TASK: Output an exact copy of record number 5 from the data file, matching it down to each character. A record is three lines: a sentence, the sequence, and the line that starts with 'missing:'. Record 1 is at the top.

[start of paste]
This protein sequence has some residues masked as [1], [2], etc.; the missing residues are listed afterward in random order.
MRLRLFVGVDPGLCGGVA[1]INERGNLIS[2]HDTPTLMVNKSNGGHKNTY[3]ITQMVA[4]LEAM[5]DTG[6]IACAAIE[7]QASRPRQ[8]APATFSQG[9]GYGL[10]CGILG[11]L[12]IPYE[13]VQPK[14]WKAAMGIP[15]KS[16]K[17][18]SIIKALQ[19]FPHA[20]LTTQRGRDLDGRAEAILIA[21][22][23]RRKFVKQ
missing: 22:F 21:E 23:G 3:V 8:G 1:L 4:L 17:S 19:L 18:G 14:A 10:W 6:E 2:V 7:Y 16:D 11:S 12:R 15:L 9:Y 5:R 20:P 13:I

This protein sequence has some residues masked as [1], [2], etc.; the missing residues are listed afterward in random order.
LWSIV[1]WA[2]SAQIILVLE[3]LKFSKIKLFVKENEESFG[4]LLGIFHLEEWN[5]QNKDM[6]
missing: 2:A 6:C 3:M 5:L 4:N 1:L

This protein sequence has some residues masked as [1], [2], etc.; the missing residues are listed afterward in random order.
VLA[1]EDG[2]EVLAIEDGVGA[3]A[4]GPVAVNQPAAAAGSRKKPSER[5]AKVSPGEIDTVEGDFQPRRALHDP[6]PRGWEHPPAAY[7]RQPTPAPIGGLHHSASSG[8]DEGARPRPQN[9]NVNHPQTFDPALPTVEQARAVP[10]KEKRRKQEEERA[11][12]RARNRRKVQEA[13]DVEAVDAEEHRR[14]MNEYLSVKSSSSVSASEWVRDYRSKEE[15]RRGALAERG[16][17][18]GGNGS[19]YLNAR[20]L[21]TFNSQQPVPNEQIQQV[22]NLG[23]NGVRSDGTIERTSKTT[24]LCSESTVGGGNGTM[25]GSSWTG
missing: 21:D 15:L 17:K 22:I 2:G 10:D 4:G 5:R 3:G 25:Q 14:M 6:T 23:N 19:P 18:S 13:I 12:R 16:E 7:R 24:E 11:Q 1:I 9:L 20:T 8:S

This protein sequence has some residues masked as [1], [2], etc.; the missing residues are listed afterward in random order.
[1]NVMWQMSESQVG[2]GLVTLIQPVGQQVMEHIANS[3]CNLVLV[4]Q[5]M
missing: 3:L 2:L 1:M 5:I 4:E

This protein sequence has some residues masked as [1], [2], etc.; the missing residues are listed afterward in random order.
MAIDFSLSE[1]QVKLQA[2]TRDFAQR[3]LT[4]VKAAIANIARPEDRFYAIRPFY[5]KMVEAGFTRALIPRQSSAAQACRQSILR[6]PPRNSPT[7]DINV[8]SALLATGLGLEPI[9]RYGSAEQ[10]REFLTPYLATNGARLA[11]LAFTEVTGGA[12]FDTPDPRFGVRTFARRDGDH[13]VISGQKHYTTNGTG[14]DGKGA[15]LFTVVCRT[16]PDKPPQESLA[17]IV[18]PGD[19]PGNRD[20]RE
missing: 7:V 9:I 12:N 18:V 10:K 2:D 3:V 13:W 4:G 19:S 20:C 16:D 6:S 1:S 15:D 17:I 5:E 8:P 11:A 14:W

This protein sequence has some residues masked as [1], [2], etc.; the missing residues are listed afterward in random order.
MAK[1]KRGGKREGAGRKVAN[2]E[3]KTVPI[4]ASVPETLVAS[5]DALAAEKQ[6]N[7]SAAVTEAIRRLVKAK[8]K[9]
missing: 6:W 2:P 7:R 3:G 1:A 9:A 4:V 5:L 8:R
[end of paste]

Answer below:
This protein sequence has some residues masked as [1], [2], etc.; the missing residues are listed afterward in random order.
MAIDFSLSE[1]QVKLQA[2]TRDFAQR[3]LT[4]VKAAIANIARPEDRFYAIRPFY[5]KMVEAGFTRALIPRQSSAAQACRQSILR[6]PPRNSPT[7]DINV[8]SALLATGLGLEPI[9]RYGSAEQ[10]REFLTPYLATNGARLA[11]LAFTEVTGGA[12]FDTPDPRFGVRTFARRDGDH[13]VISGQKHYTTNGTG[14]DGKGA[15]LFTVVCRT[16]PDKPPQESLA[17]IV[18]PGD[19]PGNRD[20]RE
missing: 7:V 9:I 12:N 18:V 10:K 2:D 3:V 13:W 4:G 19:S 20:C 16:D 6:S 1:S 15:D 17:I 5:E 8:P 11:A 14:W